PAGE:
What does Mark 14:51 mean?"Linen cloth" is sindon, originally from an unknown language. It is a fine cloth used as a loose robe or to wrap the dead.
The Scriptures never say who this young man is, but scholars postulate it is Mark, himself. John-Mark is the cousin of Barnabas, Paul's evangelism partner. He travels with Paul and Barnabas on their first missionary journey (Acts 13:5) but abandons them partway through (Acts 15:37–38). Paul refuses to take him on their next trip, but Barnabas wishes to give his cousin a second chance. So Paul and Barnabas split up, and Barnabas takes Mark (Acts 15:39–41). This makes sense, since "Barnabas" means "son of encouragement" (Acts 4:36). Sometime later, Mark and Paul are reconciled (Philemon 1:24; 2 Timothy 4:11).
If the young man is Mark, it's not clear why he is here. As far as we can tell, Jesus celebrated Passover only with the twelve disciples (Mark 14:17), and they followed Him to Gethsemane (Mark 14:32). But tens of thousands of travelers have come to Jerusalem for the Passover, and it's reasonable to assume many have camped on the Mount of Olives. It's possible Mark's family is camped nearby and he's come to see what is going on, clad only in the thin blanket he was sleeping in.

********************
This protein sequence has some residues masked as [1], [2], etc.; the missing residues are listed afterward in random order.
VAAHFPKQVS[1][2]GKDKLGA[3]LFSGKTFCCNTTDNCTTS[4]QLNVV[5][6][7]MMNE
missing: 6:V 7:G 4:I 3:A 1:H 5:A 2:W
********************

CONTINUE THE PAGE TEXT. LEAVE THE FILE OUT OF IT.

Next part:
Some have suggested the boy lives in the home in which Jesus and the disciples celebrated the Passover. This is possible. Mark's mother apparently lived in Jerusalem. In Acts 12:1–5, Herod Agrippa imprisons Peter during the Feast of Unleavened Bread, which is held in Jerusalem. After angels help Peter escape, Peter runs to Mark's mother's home (Acts 12:12).
But all this is speculation; Scripture doesn't explicitly tell us who this young man is. Only these two verses mention this incident.